Yoga therapy relies on modern medicine for diagnostic information, together with its own more intuitive and holistic methods of diagnosis based on posture, breathing patterns, physical and psychological states, energy distributions, mental attitudes, nutritional status and lifestyle. This information provides the basis (including contraindications) for the design, monitoring and periodic revision of yoga regimens to suit each individual. Yoga therapy often leads to improvements as judged by both medical and yogic diagnostic criteria.

 

Integral approach

 

Yoga therapy is thought to work simultaneously on physical, mental and spiritual levels. The interrelating of these different levels, through direct experience, distinguishes it from both traditional Western physiotherapy and psychotherapy. An interpretation of the different levels on which yoga works is provided elsewhere (Nagarathna et al 1990, pp. 1–14). Asanas (postures) act primarily at the physical level, while deep relaxation and meditation work at the mental and spiritual levels. Pranayama (breathing exercises) helps to interlink and harmonize the physical, mental and spiritual levels by consciously modulating ‘energy’ flows. Every yoga therapy session should include work at all these levels, including a consideration of their bearing on life style.

 

Yoga practices

 

Yoga therapy uses graded sets of exercises, including very simple ones, so that all students can practise on their own, even after the first lesson, whether or not they have done yoga before. Commencing with gentle stretching and breathing exercises, the student progresses to a range of classical asanas and pranayama practices.

 

The asanas have a variety of effects, including:

 

* relaxation, strengthening and balancing of muscles
* mobilization of joints
* improvement of posture
* action on pressure points
* improvement of breathing
* calming of nervous system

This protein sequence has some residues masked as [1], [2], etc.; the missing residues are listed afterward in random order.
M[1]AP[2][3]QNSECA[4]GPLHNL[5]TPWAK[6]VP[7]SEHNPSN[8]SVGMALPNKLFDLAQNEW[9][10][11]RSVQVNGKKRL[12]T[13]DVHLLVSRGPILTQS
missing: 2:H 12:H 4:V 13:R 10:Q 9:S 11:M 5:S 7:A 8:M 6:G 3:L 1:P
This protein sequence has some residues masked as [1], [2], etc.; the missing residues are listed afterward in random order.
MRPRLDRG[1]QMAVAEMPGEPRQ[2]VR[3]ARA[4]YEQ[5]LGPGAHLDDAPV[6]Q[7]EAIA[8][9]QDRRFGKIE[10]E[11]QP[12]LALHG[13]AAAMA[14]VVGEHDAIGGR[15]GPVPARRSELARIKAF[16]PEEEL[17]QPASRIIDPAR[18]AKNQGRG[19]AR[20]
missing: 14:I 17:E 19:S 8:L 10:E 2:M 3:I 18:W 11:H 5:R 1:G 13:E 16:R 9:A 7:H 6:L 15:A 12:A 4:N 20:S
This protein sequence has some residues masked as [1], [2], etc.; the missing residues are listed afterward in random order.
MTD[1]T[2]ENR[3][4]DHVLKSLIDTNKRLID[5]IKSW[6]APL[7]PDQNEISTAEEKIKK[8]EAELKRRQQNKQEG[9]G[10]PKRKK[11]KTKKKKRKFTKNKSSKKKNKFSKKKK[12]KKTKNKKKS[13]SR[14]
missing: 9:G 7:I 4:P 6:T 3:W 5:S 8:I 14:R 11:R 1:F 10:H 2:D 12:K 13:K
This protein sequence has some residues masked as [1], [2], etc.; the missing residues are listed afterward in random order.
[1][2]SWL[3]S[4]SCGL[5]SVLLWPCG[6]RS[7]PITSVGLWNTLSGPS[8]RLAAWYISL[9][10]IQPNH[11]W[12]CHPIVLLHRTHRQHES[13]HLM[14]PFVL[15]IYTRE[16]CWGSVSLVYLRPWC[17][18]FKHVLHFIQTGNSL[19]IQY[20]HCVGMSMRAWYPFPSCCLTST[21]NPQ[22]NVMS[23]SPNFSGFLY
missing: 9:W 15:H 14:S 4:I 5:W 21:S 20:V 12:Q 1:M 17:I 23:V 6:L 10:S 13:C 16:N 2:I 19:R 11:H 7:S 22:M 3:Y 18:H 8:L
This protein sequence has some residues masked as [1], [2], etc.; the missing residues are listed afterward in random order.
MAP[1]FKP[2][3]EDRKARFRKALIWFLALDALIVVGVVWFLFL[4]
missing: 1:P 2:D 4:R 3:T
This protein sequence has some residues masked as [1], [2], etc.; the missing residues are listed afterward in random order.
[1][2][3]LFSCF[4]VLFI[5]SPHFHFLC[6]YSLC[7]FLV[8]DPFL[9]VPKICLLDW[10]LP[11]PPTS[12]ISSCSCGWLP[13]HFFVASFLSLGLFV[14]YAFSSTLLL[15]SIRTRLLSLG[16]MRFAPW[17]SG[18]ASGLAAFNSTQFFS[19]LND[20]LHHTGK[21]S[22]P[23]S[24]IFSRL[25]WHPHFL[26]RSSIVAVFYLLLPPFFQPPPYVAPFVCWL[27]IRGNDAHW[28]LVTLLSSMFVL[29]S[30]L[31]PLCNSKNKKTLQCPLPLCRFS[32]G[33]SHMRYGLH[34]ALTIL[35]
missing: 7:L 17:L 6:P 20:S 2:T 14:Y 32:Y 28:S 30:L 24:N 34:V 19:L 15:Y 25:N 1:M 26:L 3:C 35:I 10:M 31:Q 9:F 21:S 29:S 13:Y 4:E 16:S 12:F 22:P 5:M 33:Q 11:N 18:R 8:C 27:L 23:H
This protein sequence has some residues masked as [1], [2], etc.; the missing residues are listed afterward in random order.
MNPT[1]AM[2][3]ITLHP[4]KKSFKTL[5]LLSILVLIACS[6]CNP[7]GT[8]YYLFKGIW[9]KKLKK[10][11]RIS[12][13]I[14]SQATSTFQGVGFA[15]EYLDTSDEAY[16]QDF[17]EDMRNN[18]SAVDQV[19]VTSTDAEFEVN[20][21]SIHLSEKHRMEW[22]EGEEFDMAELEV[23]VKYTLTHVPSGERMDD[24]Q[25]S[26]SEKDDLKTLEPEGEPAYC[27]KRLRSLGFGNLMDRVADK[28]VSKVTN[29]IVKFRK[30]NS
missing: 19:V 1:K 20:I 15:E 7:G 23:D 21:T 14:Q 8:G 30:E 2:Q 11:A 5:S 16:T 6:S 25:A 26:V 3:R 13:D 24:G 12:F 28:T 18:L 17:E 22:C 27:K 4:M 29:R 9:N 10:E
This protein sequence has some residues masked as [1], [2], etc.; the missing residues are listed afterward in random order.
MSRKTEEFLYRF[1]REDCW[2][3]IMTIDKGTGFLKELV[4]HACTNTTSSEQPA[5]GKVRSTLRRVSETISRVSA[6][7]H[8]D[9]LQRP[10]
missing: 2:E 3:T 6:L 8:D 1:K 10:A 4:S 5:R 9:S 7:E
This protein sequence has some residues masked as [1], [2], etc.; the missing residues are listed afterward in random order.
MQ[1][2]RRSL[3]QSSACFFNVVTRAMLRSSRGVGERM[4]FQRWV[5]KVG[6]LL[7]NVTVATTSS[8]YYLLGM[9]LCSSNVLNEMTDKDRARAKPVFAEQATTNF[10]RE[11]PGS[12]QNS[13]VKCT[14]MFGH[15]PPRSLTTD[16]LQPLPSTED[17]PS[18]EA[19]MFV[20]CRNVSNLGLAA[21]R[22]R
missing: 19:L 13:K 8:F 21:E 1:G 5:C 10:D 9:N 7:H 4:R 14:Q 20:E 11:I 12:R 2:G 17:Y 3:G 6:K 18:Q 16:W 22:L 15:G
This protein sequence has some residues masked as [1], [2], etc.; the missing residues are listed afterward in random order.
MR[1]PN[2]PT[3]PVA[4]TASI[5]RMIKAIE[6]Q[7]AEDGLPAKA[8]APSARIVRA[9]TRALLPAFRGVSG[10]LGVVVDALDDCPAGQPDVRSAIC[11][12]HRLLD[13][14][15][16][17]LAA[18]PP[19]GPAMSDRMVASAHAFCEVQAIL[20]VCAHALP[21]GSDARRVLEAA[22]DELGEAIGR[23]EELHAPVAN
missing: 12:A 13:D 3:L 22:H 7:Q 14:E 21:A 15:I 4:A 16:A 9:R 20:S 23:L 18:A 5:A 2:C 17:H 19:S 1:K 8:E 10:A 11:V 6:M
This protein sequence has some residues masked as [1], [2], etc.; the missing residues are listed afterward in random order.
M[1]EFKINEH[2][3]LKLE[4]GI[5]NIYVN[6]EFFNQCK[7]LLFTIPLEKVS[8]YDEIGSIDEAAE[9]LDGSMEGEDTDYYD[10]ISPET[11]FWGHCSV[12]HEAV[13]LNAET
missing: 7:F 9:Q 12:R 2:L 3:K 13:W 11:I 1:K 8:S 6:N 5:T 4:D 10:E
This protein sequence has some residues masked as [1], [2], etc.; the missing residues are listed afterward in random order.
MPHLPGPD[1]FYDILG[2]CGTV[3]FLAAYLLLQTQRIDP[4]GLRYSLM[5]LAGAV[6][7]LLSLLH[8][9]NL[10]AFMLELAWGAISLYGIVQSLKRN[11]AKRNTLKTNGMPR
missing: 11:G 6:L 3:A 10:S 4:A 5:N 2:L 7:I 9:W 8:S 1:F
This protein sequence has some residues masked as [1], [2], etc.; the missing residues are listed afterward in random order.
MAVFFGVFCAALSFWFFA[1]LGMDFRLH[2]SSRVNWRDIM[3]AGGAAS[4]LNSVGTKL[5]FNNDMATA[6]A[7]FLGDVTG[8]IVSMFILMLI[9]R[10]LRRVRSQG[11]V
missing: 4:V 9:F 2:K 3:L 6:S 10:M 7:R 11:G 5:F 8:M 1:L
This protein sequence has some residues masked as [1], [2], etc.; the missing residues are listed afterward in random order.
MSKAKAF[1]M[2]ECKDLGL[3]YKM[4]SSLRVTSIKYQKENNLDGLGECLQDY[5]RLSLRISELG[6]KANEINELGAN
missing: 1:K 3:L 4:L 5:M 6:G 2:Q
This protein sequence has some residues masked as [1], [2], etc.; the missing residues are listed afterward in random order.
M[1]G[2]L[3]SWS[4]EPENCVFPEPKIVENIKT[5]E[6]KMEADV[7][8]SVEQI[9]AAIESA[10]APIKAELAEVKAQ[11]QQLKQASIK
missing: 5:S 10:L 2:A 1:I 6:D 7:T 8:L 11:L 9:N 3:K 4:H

* promotion of homoeostasis in cardiovascular, digestive, endocrine and other systems.

 

Asanas relax muscles through holding them in gently stretched positions. This feeds back to the mind, thus also relaxing mental tensions. Mental relaxation techniques promote relaxation at all levels (muscles, autonomic system and mind), through body awareness, visualizations, etc.

 

Pranayama harmonizes and links the mind and body. Breathing is controlled by both conscious and unconscious neural pathways, providing a bridge between mind and body. This is a key bridge because breathing constantly affects the muscles, joints and internal organs, throughout the torso. Breathing patterns closely reflect mental states, and are nearly always disturbed in illness. Improving the breathing patterns promotes health and can help in the management of many chronic ailments. From the first yoga lesson, every student can begin to practise simple breathing-with-movement exercises. Many people can also begin at this stage to separate diaphragmatic breathing, lower chest breathing and upper chest breathing. These practices, alone, often bring substantial benefits, especially for people who hyperventilate. More advanced pranayama practices bring further benefits for a wide range of chronic conditions.